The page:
With our 40' motorhome we didn't make any reservations for the whole summer except of the July 4 weekend and 5 nights in Denali's farthest campground you can drive - Teklanika. Those were only made about 2 weeks prior when we could better judge when we'd be in the area.

As it turned out, we were a little early for our Denali reservations so on a whim we boondocked nearby at a lovely spot just off the highway. We drove into Denali early the next morning and easily secured 5 additional nights in the front campground, Riley Creek.

We spent 10 nights in Denali and saw 'THE' mountain 7 of 10 days and saw every one of the big '5' critters of the park - more than once.

If you want to have a relaxing trip, don't make reservations. There are always awesome boondocking spots to stay.

Someone mentioned driving 250-300 miles/day. I would not recommend counting on that much mileage. The whole trip is slow. You could run into many delays - roads, fires, weather, etc. Also, don't make a beeline to Alaska. Spend some time in Canada and the Yukon. Some areas are even prettier than Alaska. Some days we only drove 50 miles or so. Sitesee as you travel. Don't park and then backtrack.

You mentioned going in spring. I don't know what month spring means to you but the best time to cross from the lower U.S. into Canada is about the 3rd week of May.

Purchase online: Mike and Terry Church's book, 'Alaskan Camping' which includes Canada and the Yukon, also. They lived in Fairbanks and traveled the roads constantly. They list every campground, RV park and boondocking spot with good directions, size restrictions, etc.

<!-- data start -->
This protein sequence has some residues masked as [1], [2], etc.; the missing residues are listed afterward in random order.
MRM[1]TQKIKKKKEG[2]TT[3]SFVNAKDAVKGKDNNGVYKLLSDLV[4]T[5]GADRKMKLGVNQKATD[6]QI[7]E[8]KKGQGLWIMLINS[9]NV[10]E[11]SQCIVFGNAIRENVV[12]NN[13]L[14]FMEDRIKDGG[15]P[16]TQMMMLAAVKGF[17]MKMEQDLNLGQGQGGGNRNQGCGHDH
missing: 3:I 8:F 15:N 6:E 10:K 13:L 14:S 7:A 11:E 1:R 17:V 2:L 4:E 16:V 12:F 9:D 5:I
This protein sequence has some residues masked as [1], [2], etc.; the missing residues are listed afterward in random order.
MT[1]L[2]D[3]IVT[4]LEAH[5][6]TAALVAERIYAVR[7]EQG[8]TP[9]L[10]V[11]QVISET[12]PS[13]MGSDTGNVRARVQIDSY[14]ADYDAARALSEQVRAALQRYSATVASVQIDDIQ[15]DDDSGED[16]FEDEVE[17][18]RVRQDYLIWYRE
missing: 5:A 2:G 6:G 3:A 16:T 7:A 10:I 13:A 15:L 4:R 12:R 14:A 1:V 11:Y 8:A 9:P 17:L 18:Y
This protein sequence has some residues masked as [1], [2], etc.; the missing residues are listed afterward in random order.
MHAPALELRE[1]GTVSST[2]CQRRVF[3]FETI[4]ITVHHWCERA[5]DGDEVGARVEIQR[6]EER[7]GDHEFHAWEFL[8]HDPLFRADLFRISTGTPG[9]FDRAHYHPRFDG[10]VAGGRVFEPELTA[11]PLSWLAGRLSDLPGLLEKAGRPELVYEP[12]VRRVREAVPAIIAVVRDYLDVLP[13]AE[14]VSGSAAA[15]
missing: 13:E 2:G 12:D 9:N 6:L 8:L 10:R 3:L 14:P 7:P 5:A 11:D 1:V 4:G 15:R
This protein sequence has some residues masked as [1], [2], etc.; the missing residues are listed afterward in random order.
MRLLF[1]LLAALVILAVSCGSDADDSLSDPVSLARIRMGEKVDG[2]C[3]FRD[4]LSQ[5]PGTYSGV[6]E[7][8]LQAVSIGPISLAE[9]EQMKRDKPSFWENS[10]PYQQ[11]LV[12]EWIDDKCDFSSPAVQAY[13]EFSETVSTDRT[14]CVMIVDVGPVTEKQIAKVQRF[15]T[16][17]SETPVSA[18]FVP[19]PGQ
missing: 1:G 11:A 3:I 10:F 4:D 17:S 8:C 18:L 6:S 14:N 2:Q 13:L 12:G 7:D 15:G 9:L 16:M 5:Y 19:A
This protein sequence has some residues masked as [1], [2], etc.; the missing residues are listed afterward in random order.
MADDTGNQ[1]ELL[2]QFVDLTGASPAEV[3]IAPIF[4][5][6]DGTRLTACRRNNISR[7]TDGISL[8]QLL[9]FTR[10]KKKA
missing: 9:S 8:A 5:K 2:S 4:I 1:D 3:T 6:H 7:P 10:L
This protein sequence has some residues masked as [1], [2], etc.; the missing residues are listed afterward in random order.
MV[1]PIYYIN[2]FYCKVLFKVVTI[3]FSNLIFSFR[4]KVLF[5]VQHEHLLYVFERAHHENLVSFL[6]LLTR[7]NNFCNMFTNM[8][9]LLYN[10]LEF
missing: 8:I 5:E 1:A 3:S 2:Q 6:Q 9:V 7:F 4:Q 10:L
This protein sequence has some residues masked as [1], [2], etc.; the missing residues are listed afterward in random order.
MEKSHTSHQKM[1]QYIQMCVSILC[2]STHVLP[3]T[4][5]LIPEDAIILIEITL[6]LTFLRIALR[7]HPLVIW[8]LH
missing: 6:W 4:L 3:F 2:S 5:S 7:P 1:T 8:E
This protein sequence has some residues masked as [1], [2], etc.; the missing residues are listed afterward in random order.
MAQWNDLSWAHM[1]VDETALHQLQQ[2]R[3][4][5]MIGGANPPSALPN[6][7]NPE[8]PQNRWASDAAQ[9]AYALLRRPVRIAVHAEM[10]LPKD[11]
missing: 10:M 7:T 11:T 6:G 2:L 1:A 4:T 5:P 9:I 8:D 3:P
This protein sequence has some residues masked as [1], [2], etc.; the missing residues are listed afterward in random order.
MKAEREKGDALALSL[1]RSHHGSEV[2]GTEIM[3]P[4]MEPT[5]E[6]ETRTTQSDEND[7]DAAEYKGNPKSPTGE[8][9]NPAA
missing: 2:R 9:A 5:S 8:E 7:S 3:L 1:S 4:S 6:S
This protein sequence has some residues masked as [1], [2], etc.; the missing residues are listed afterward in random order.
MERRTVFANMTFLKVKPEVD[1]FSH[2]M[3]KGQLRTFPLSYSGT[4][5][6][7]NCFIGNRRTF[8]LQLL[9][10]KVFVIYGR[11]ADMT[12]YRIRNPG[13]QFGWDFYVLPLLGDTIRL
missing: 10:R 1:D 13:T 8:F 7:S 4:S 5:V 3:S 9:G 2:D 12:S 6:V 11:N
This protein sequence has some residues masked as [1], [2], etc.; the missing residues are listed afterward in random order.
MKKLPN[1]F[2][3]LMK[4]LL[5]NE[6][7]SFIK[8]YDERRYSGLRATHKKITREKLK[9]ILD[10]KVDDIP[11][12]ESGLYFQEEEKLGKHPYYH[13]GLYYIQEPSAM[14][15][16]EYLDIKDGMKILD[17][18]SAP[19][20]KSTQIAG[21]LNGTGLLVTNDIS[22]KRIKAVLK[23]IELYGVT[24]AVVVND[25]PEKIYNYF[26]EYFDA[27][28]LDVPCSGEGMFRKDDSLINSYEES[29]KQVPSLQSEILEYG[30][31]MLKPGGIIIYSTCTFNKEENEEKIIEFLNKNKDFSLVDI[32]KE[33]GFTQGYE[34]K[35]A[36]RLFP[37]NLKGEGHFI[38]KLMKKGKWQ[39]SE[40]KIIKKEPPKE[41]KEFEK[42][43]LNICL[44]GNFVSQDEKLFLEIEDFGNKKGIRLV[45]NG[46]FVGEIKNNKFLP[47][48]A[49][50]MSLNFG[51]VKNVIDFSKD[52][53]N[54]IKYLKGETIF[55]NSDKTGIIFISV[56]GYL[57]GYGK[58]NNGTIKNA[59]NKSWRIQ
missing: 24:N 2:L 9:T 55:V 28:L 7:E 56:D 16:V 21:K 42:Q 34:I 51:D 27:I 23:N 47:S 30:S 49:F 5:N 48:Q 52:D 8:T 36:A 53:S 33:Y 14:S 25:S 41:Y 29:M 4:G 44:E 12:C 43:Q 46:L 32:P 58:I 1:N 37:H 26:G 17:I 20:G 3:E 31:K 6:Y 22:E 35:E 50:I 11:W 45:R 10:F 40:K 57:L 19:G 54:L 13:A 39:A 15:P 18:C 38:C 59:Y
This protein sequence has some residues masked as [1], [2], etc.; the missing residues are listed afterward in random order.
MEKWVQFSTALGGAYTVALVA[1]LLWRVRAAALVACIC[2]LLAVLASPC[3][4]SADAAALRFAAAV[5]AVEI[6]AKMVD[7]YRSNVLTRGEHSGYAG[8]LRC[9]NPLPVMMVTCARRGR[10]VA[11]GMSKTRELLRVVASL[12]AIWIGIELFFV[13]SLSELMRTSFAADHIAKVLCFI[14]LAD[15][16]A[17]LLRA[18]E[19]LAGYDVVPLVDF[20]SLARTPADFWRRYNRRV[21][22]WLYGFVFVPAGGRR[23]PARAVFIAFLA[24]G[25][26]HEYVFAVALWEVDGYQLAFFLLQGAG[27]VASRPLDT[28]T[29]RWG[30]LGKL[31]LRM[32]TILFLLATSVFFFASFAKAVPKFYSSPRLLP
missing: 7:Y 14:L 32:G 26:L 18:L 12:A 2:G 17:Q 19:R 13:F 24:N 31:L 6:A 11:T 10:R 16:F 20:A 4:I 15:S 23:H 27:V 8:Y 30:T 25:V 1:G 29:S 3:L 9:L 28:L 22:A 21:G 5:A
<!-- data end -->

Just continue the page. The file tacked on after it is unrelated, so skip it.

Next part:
Also purchase the 'Milepost' which is great for the history and maps. We kept this open every day and read to whoever was driving so they didn't miss a thing.

Purchase the 'TourSaver' 2/1 coupon book before the trip. One glacier cruise will pay for the book and you'll want to do at least one. It includes the popular attractions for your trip.

This trip shouldn't be rushed. Take your time the whole way up. If you can allow 3 months for the trip it would be ideal with plenty of time to see everything.

Go up on the Alcan (Alaskan Highway) and return on the Cassier Hwy with a stop in Hyder, Alaska to see the grizzlies feeding on the salmon toward the end of August.

I'd also recommend staying IN Denali Nat'l Park for the best experience. It's dry camping but very doable with a RV. Take the school bus tour not the expensive bus tour. The school bus drivers are very experienced at spotting the animals and give you a narrative. They stop for you to take photos. Take advantage of the ranger programs offered.
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Old 11-21-2016, 12:53 PM   #8
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twogypsies: Lots of good information in their post above. Take you time. Canada (Alberta & British Columbia) are beautiful.

Talk to the locals: On our last trip we met completely by accident the guy who owns the claim that the "Gold Rush" show on National Geographic" was filmed on. He gave us a map and we visited the claim. Most of the stuff was gone, but Big Red and the crew's RVs were still sitting there.
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Old 11-21-2016, 02:32 PM   #9
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twogypsies: Lots of good information in their post above. Take you time. Canada (Alberta & British Columbia) are beautiful.
^X2
We shaved a few days off of our AK visit to spend some more time in BC and AL on the way back. Really pretty country and nice people too.

BTW if you should ever need Cummins service in Canada, Cummins of Western Canada in Edmonton is a 5-Star facility!